Mumps outbreak stemmed by 3rd MMR dose
    Medscape News (free subscription)    Share    Share on FacebookTwitterShare on LinkedinE-mail article
    A third dose of measles-mumps-rubella vaccine given to children and teenagers already covered by two-dose vaccines helped to stem a mumps outbreak, according to a study published in Pediatrics. However, the authors do not recommend adding a routine third MMR dose to national vaccine programs. More

    Pharmacists now target of law-enforcement in Florida's Rx-drug battle
    Orlando Sentinel    Share    Share on FacebookTwitterShare on LinkedinE-mail article
    When a ring of suspected prescription drug traffickers called Ramesh Pathak and told him they were coming into his Orlando pharmacy, the pharmacist had a drill, authorities say. He turned off the surveillance cameras. He vetted their fake prescriptions to make sure they looked real enough. He'd have their oxycodone pills counted and ready. Recently filed court documents show how in the past year, as Metropolitan Bureau of Investigation agents dismantled local prescription drug rings, they also identified the pharmacists who supply the pills that end up with addicts and on central Florida streets. More

    Doctors pressured to prescribe opiods to addicts
    Pharmacy Times    Share    Share on FacebookTwitterShare on LinkedinE-mail article
    A number of factors prod doctors to prescribe opioids even when they have good reason to believe they will be abused or diverted, according to an article by Dr. Anna Lembke, an assistant professor in the department of psychiatry at Stanford University. Lembke's perspective was published in the New England Journal of Medicine. Lembke notes that prescription opioid abuse is an epidemic, with up to 2.4 million current opioid abusers in the U.S. She points out that approximately 60 percent of opioids that are abused are obtained either directly or indirectly from a doctor's prescription and that in many cases doctors are aware that patients are abusing opioids or diverting them to abusers. The question is why doctors continue to prescribe opioids under these circumstances. More

     FDA News

    Unanimous FDA panel backs anthrax drug
    MedPage Today    Share    Share on FacebookTwitterShare on LinkedinE-mail article
    An FDA panel has unanimously voted in favor of approving the monoclonal antibody raxibacumab for treating inhalational anthrax, just three years after the agency denied approval of the same drug. The Anti-Infective Drugs Advisory Committee recently voted 18-0 that raxibacumab is effective in treating humans who inhaled anthrax. They also voted 16-1 with one abstention that the agent was effective. More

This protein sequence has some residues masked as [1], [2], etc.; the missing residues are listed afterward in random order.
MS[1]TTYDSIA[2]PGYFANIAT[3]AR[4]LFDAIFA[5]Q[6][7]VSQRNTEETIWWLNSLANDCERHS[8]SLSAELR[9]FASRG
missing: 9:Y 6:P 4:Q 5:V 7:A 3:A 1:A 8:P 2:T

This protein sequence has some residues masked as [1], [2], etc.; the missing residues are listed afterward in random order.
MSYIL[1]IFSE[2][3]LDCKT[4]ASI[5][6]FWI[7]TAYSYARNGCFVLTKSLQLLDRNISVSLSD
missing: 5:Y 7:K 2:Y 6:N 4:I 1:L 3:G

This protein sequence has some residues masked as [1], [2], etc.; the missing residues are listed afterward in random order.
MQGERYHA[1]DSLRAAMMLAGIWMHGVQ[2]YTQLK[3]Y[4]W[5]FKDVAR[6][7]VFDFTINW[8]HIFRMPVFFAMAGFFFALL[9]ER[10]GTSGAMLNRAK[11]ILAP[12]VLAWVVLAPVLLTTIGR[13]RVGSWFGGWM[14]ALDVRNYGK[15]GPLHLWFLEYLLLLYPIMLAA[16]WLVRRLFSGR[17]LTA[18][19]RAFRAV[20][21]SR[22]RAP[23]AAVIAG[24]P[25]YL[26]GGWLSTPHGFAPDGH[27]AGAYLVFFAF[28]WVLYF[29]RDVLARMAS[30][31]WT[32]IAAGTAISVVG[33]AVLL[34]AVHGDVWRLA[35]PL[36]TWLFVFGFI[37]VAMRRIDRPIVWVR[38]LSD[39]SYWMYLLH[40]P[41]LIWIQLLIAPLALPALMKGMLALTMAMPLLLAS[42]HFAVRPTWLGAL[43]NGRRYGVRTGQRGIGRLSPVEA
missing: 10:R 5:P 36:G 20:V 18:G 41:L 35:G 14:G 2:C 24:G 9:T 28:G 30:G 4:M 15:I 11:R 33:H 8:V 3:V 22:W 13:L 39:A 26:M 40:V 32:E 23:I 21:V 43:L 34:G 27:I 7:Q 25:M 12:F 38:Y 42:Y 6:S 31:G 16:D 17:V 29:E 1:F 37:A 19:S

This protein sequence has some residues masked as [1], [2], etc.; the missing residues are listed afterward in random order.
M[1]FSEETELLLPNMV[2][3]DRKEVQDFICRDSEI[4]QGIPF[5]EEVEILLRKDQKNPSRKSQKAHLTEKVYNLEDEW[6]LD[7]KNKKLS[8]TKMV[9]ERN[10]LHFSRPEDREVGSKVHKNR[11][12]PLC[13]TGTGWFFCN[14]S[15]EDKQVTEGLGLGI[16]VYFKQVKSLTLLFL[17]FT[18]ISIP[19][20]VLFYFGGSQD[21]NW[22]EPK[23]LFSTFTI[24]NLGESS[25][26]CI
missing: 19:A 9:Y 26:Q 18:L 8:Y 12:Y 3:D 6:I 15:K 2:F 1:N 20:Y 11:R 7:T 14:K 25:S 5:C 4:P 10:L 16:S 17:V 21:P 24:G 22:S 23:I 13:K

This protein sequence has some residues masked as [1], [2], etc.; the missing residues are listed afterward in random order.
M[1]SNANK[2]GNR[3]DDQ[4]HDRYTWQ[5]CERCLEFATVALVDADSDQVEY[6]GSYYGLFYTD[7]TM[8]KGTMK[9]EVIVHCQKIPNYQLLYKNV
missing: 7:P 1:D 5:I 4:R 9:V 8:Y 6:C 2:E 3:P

FDA OKs expanded use of Xarelto to treat, reduce recurrence of blood clots
    The Associated Press via The Washington Post    Share    Share on FacebookTwitterShare on LinkedinE-mail article
    Johnson & Johnson's Xarelto received an expanded indication as the Food and Drug Administration recently approved the blood thinner both to treat and to reduce the risk of recurrence of deep vein thrombosis and pulmonary embolism. Xarelto is already approved for three uses: reducing risk of blood clots in people who've had knee replacement surgery or hip replacement surgery and for reducing stroke risk in people with a common irregular heart rhythm — atrial fibrillation — not caused by a heart valve problem. More

    FDA: Shortage of 6 life-saving drugs may escalate following Ameridose recall
    RTT News    Share    Share on FacebookTwitterShare on LinkedinE-mail article
    Following the voluntary shutdown of Ameridose LLC and the recall of its products, the FDA has announced that supplies of certain life-saving drugs for some healthcare systems may be affected. Ameridose is a sister company of New England Compounding Center. Under a voluntary agreement with the Massachusetts Board of Registration in Pharmacy, Ameridose ceased all pharmacy and manufacturing operations starting on Oct. 10. More

    FDA: Bleeding risk with dabigatran etexilate similar to warfarin
    Medscape News (free subscription)    Share    Share on FacebookTwitterShare on LinkedinE-mail article
    Bleeding rates associated with the use of dabigatran etexilate appear to be no higher than bleeding rates associated with warfarin when used as an anticoagulant to reduce the risk for stroke in patients with nonvalvular atrial fibrillation. According to a safety communication sent by MedWatch, the Food and Drug Administration's safety information and adverse event reporting program, the finding "is consistent" with observations from the large clinical trial, the Randomized Evaluation of Long-term Anticoagulant Therapy trial, used to approve dabigatran. More

    AzPA Pharmacy Flash
    Colby Horton, Vice President of Publishing, 469.420.2601